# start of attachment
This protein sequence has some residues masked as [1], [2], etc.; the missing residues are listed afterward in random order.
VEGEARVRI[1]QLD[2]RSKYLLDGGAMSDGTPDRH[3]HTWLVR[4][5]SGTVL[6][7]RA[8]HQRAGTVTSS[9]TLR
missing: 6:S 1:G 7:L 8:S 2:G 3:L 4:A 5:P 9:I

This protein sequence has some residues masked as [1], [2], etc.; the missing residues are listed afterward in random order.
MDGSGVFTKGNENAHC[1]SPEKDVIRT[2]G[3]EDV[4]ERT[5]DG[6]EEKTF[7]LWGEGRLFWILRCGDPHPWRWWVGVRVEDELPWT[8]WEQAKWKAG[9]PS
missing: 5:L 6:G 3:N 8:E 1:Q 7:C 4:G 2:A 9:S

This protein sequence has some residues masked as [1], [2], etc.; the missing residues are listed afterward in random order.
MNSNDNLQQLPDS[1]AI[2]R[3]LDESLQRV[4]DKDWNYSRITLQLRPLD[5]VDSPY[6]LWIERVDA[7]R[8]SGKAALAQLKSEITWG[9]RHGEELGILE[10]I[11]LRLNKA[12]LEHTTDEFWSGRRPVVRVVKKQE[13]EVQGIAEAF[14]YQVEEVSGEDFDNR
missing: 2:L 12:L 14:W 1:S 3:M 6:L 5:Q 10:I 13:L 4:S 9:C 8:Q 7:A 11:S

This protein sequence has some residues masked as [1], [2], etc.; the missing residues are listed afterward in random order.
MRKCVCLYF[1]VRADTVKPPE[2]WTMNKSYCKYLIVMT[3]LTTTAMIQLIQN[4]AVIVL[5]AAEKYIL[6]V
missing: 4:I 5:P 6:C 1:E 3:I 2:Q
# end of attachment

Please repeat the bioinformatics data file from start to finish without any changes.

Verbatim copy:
This protein sequence has some residues masked as [1], [2], etc.; the missing residues are listed afterward in random order.
VEGEARVRI[1]QLD[2]RSKYLLDGGAMSDGTPDRH[3]HTWLVR[4][5]SGTVL[6][7]RA[8]HQRAGTVTSS[9]TLR
missing: 6:S 1:G 7:L 8:S 2:G 3:L 4:A 5:P 9:I

This protein sequence has some residues masked as [1], [2], etc.; the missing residues are listed afterward in random order.
MDGSGVFTKGNENAHC[1]SPEKDVIRT[2]G[3]EDV[4]ERT[5]DG[6]EEKTF[7]LWGEGRLFWILRCGDPHPWRWWVGVRVEDELPWT[8]WEQAKWKAG[9]PS
missing: 5:L 6:G 3:N 8:E 1:Q 7:C 4:G 2:A 9:S

This protein sequence has some residues masked as [1], [2], etc.; the missing residues are listed afterward in random order.
MNSNDNLQQLPDS[1]AI[2]R[3]LDESLQRV[4]DKDWNYSRITLQLRPLD[5]VDSPY[6]LWIERVDA[7]R[8]SGKAALAQLKSEITWG[9]RHGEELGILE[10]I[11]LRLNKA[12]LEHTTDEFWSGRRPVVRVVKKQE[13]EVQGIAEAF[14]YQVEEVSGEDFDNR
missing: 2:L 12:L 14:W 1:S 3:M 6:L 5:Q 10:I 13:L 4:S 9:C 8:Q 7:A 11:S

This protein sequence has some residues masked as [1], [2], etc.; the missing residues are listed afterward in random order.
MRKCVCLYF[1]VRADTVKPPE[2]WTMNKSYCKYLIVMT[3]LTTTAMIQLIQN[4]AVIVL[5]AAEKYIL[6]V
missing: 4:I 5:P 6:C 1:E 3:I 2:Q